Theirs isn’t a chronological account but a story told through connecting memories of Jeffie Jean Bolton.
The chronology is simple. Bolton moved to Baton Rouge from Memphis, Tenn., where she received her training in dance. She opened her first dance studio at age 20.
Later, Bolton opened Jeffie Jean Dance Studio on Government Street. That was 70 years ago.
That’s when the memories began. It’s what her former students later wrote in the program for the dance school’s annual June performance after Bolton’s death in 1994.
It’s the same end-of-the-year program that will be performed at 2 p.m. Sunday, June 5, in the LSU Student Union Theater.
The only difference is Bolton’s daughter Jerisse Bolton Grantham is at the helm. Which really is not much difference, because Grantham has run the school in the same spirit as her mom.
Dance is fun; it’s happy. Jeffie Jean Bolton produced dazzling shows that entertained. All styles of dance are taught, but tap dancing, well, that ranks at the top.
Grantham takes the same approach as her mother down to knowing each student’s name. The only thing that’s missing is the cane.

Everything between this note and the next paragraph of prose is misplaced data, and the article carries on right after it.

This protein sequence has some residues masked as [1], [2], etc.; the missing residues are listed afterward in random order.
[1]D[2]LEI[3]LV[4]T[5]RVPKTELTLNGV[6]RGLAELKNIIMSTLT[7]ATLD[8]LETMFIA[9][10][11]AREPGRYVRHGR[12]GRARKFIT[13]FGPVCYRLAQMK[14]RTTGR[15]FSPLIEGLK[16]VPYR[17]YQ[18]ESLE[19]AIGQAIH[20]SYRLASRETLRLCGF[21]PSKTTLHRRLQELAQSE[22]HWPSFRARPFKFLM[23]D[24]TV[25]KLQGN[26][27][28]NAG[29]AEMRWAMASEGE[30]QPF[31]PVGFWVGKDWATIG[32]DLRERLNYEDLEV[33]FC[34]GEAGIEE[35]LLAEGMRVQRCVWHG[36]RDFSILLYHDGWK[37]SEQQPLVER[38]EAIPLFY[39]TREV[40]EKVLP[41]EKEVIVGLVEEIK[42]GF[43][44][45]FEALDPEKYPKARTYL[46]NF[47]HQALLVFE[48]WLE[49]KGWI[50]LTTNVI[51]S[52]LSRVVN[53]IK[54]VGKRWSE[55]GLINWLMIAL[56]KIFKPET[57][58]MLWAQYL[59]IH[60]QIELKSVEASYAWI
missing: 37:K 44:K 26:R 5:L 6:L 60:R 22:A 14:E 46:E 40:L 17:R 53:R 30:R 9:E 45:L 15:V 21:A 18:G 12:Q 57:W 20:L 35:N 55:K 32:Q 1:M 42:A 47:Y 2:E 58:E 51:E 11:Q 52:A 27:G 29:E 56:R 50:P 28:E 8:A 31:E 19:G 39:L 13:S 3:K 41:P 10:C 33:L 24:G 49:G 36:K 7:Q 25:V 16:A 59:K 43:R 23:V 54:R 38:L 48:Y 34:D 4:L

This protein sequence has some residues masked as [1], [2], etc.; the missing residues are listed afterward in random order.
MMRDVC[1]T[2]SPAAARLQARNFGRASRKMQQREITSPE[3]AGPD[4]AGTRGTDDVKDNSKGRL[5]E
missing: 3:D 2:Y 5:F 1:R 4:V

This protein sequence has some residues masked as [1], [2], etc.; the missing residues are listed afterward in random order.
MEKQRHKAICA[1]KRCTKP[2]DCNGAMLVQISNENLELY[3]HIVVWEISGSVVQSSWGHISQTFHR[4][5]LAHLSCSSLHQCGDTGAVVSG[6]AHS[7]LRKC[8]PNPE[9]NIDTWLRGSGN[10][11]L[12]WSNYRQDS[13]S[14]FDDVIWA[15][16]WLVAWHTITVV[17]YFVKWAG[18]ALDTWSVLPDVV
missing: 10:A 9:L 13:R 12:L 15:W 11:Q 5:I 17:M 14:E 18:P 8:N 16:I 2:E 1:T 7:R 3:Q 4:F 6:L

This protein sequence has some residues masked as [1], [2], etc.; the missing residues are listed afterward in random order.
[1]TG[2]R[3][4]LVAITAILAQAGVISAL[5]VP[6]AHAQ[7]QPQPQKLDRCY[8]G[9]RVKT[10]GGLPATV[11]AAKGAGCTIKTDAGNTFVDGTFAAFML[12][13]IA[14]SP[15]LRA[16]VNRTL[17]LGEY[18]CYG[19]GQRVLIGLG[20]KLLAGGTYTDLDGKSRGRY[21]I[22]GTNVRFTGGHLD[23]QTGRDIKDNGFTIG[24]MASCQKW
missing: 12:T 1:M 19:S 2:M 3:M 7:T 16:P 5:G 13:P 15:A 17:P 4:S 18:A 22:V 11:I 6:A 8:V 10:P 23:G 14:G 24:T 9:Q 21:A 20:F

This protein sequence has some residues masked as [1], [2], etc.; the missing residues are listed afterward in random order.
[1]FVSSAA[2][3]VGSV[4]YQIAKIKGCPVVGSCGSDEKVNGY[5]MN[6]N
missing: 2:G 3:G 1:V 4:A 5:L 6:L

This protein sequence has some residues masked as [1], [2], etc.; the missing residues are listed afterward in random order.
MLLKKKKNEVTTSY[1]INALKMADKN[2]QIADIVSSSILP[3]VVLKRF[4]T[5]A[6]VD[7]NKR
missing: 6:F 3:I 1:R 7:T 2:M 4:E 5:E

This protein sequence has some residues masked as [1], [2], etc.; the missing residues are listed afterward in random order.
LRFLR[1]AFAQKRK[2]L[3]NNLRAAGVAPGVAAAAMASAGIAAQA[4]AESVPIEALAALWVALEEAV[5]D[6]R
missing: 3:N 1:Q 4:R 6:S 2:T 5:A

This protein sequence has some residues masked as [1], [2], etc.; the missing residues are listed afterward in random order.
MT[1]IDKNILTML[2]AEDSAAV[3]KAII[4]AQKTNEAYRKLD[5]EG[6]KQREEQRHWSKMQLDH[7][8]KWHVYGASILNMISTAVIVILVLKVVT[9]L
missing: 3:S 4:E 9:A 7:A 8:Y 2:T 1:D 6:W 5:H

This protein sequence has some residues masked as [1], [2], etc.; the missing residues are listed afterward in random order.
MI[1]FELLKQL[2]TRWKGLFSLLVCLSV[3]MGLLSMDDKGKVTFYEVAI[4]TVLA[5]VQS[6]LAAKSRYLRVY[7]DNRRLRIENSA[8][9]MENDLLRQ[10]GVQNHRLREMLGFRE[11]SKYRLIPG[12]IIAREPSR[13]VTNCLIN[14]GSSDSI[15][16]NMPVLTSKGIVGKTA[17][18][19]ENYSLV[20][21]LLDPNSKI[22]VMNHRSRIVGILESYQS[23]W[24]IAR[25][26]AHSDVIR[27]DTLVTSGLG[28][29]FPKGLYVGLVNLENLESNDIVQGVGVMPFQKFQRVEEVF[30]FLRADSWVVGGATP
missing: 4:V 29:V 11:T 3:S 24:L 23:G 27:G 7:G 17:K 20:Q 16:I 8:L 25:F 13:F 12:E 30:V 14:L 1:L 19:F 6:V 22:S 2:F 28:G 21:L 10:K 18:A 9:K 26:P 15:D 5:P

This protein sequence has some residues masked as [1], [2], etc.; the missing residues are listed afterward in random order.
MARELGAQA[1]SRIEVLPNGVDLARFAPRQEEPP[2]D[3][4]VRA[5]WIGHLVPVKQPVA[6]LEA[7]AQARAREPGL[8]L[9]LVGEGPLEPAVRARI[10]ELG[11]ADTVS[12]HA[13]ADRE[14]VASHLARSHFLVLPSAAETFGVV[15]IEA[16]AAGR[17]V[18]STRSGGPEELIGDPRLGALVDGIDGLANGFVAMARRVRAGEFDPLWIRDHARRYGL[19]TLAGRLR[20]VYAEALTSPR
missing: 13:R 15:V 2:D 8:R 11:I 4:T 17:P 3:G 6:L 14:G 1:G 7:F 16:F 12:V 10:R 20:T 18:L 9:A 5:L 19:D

Bolton kept time by tapping her cane on the dance room floor. One former student wrote about the cane in the memory section of the dance program. He wrote that he liked dancing, but he didn’t like the tap of the cane, wishing that it would break. One day, the cane did break, and he thought that would end the perpetual time-keeping.
But it didn’t.
Bolton picked up one of the cane pieces and began tapping it against the wooden dance floor, never missing a beat. The former student ended his story by saying he still enjoyed taking dance at the school.
Grantham lifts a tissue to her eye, and dabs at a tear. She can’t help it.
“That was my mother,” she said. “She always had that cane.”
Grantham sits at a table in the Jeffie Jean Dance Studio’s large ballroom. It’s a real ballroom, designed to accommodate dance instruction, as well as entertaining.